Introduced following the end of the Civil War, the eponymously named Shield “nickel” was the nation’s first five cent piece with nickel metal content. The coin was proposed at least partly in response to the public?s (and Mint Director James Pollock’s) growing dislike of fractional currency. Even though there were already more than a half-dozen small denomination coins in circulation, most were actually not circulating due to coin hoarding that continued to occur after war’s end. Director Pollock had previously been opposed to nickel-content coinage because the hard metal was hard on dies and mint machinery. But, his thought was that a new five cent coin could be a temporary measure to replace the disliked fractional notes, perhaps marking time until the silver half-dime again returned to general circulation.

Photos used with permission and courtesy of Heritage Auction Galleries

Politics were in play, however, with the owner of America’s largest nickel mine a frequent and persuasive lobbyist for the increased use of nickel in circulating coinage. Other non-technical issues also influenced the design of the coin, including a little-promoted specification that the coin’s weight be in metric rather than English units. In addition, several patterns were made with profiles of Washington and Lincoln, but unresolved concerns over using portraits on coins led Longacre to instead use a modified version of a design he had used on the two cent piece. The design was initially criticized both for its design and because some thought the reverse reminiscent of the Confederate “stars and bars” motif.

The Shield nickel has dentils along the rim of both sides, and all were struck at Philadelphia so none display a mintmark. The obverse has the motto “In God We Trust” along the top periphery of the field, with the date centered at the bottom. In the center is an ornamented shield, topped with a symbolic cross (often described as the cross of the Order of Calatrava, an old military/religious order in Spain, though this attribution is subject to debate), flanked on both sides by laurel leaves, and lying above and in front of two crossed arrows at the bottom.

The reverse has the words “United States of America” around little more than the top half of the periphery, with the word “Cents” at the bottom edge. Two dots, one on each side, are equally spaced between the two text legends. A large numeral 5 is in the center, from which thirteen six-point stars alternate with thirteen rays (originally called bars), radiating outward from the 5 to form an encircling wreath between the 5 and the text along the rim. Proof 1866 coins have a center dot that is visible on both sides.

Business strike shield nickels with rays are generally affordable up through lower mint state grades, but prices spike at gem level. Because design details are often weak due to striking difficulty, sharply struck coins can be a challenge to find. Coins showing die cracks, caused by the resistance of the hard blanks against the dies, are interesting and not uncommon but generally do not result in either higher or lower prices compared to regular coins. Though minted in substantially fewer numbers, 1867 coins have only a modest premium over those from 1866, until the higher mint states. A repunched 1866 date commands a significantly higher premium and is represented by far fewer examples in population/census reports. Proofs include both cameo and deep cameo (1866 only) grades, with deep cameo at higher grades being more expensive. While 1866 proofs are not plentiful at a total of about 500 coins, 1867 proofs are considered rare at only 25 to 75 coins (estimates vary), are a key coin of the series and as such are more than ten times as expensive as the 1866 proofs.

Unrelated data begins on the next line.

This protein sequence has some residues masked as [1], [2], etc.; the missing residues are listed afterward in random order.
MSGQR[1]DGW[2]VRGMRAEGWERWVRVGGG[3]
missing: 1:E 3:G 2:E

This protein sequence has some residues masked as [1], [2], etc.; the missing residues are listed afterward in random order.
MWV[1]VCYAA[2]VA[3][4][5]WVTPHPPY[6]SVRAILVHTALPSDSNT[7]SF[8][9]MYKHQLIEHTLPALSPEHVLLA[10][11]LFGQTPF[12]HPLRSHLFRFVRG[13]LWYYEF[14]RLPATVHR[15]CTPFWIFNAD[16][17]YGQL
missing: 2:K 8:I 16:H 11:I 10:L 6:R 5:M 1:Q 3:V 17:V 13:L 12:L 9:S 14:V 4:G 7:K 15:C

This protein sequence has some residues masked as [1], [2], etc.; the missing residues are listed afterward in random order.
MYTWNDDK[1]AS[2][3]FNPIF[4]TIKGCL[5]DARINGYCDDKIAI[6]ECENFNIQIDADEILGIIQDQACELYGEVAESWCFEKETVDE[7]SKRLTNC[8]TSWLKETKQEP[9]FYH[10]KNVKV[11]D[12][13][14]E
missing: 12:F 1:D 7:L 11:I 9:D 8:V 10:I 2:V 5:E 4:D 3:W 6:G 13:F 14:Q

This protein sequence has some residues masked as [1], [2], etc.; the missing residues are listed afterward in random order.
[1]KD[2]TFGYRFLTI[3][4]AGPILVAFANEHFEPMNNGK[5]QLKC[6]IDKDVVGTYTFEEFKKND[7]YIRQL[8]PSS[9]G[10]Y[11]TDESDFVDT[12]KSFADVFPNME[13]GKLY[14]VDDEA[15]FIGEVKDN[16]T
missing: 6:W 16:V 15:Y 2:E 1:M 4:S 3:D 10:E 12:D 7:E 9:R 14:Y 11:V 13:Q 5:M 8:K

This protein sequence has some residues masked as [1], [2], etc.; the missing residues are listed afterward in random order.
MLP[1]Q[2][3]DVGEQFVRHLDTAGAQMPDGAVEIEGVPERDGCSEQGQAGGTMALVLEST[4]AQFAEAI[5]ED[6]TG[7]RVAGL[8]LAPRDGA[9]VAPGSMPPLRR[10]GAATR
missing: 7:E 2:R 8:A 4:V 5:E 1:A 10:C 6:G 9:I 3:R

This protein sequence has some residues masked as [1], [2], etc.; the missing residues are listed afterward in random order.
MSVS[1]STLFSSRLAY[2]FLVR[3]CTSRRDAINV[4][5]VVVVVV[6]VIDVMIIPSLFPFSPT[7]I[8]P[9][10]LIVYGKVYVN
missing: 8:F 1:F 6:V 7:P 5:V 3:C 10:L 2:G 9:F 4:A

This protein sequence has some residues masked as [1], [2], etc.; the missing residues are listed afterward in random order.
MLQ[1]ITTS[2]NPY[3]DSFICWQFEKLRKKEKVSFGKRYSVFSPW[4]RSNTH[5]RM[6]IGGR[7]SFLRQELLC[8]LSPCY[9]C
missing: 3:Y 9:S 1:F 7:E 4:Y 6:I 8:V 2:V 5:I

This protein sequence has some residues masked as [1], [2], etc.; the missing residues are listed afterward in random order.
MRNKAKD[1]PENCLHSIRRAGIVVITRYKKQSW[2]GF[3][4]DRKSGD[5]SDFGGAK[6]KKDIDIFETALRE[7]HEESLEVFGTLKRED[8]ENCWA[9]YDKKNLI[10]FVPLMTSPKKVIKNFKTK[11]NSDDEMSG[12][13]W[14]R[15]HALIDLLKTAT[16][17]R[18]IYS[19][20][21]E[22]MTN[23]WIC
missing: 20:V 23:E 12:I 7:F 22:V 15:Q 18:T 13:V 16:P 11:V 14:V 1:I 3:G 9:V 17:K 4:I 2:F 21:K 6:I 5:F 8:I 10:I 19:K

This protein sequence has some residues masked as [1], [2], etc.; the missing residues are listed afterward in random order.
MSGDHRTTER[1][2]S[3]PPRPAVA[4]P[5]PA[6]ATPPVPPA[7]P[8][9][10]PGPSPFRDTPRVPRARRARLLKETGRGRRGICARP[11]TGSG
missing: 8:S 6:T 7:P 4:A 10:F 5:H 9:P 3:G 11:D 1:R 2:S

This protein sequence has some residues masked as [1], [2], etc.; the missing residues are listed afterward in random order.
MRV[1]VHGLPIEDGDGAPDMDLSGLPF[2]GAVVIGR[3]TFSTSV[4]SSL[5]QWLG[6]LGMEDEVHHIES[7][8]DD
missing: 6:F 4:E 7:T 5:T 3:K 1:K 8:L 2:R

Designer: James Barton Longacre
Circulation Mintage: high 14,742,500 (1866), low 2,019,000 (1867)
Proof Mintage: high 500 (1866, estimated), low 75 (1867, estimated)
Denomintion: Five cents (5/100)
Diameter: ±20.5 mm, plain edge
Metal content: 75% silver, 25% copper
Weight: 5.0 grams
Varieties: Extensively studied, with variations that include repunched dates and doubling on the obverse (shield) side.

Additional Resources :

Coin Encyclopedia:
A Guide Book of Shield and Liberty Head Nickels, Q. David Bowers, Whitman Publishing
The Official Red Book: A Guide Book of United States Coins. R.S Yeoman (author), Kenneth Bressett (editor). Whitman Publishing.
A Guide Book of United States Type Coins. Q. David Bowers. Whitman Publishing.
The Experts Guide to Collecting & Investing in Rare Coins. Q. David Bowers. Whitman Publishing.
The U.S. Mint and Coinage. Don Taxay. Arco Publishing
Walter Breen’s Encyclopedia of U.S. Coins. Walter Breen. Doubleday.


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